Most tomatoes are produced in greenhouse and more than half of the total greenhouse area is cultivated with tomatoes. The production of field tomatoes is common in all regions of Albania, while production of greenhouse tomatoes is concentrated in the region of Lushnja and Berat (where also the survey was focused), one of the most productive areas in Central Albania (Skreli et al., 2017).

The increasing competitiveness of Albanian fresh vegetables is confirmed by the trade balance (Table 1). A key role in this change of the trade balance is played by fresh tomatoes (mainly greenhouse tomatoes), which makes most of the trade surplus. Production of tomatoes has grown fast over the years, while exports have increased even more, significantly exceeding imports.

Given the potential for growth, vegetable including tomato has been considered a priority sector by the Albanian government to target for the period 2014-2020 (MARDWA, 2014). The continuous increasing levels of production (caused by investments in new greenhouses), can be addressed through increased levels of exports, and through targeting higher end segments. So far, most exports target neighbouring Western Balkan countries – exports to Western EU countries are negligible due to gaps in standardization and standards compliance, caused by high level of production fragmentation. Supermarket chains in EU require compliance with safety and quality standards and big volumes which can only be achieved through better coordination in the value chain. Therefore, there is a need to have a better understanding about the forms of relations (and coordination) in the value chain, their determinants and implications.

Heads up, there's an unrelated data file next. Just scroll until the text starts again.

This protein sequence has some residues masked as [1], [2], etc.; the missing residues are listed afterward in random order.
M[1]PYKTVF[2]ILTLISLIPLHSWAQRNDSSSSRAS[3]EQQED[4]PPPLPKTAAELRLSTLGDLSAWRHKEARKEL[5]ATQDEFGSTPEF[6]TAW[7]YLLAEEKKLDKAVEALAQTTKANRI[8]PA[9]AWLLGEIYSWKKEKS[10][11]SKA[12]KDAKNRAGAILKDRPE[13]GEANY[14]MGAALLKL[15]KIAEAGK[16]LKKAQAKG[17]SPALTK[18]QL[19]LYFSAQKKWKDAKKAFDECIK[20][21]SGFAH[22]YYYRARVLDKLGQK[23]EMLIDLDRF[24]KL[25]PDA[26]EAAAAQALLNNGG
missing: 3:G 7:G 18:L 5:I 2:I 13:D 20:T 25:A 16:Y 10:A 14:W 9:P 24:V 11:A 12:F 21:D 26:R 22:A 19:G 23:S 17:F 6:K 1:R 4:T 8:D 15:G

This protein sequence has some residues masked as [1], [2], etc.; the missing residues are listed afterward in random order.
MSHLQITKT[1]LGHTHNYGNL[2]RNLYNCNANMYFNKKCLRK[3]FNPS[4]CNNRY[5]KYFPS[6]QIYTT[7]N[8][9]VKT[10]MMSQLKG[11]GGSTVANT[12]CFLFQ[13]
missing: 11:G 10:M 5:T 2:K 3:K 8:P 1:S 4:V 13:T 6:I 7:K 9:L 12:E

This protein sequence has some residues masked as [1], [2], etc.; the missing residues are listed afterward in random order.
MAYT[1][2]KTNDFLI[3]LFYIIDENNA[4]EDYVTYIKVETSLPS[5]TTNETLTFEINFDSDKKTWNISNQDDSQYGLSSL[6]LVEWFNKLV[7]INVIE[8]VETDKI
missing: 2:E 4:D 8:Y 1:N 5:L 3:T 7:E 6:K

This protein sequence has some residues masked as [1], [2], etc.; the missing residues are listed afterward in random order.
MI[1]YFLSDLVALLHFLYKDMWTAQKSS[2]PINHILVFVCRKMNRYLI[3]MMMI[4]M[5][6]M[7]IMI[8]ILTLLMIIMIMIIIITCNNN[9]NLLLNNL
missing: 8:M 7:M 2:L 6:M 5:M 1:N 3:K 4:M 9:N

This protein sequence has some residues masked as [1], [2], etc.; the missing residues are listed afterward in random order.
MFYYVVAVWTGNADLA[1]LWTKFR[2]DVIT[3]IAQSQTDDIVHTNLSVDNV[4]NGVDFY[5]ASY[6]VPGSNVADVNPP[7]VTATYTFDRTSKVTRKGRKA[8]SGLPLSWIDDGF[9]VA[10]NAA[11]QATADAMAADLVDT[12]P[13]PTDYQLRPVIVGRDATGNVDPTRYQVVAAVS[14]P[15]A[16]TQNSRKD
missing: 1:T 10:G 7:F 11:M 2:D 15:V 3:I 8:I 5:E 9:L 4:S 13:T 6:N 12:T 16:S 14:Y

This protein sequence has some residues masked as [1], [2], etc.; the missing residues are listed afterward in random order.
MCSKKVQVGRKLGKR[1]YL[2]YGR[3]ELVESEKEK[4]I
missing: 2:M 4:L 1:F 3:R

3. Literature review on contract farming

Contract farming (CF) generally refers to «agricultural production carried out according to an agreement between a buyer and farmers, which establishes conditions for the production and marketing of a farm product or products» (FAO, 2013). The literature points out that CF lies somewhere in between spot market transaction and vertical integration and it combines the advantages of both strict quality control, high coordination (vertical integration) flexibility and lower specific investment (spot market transaction).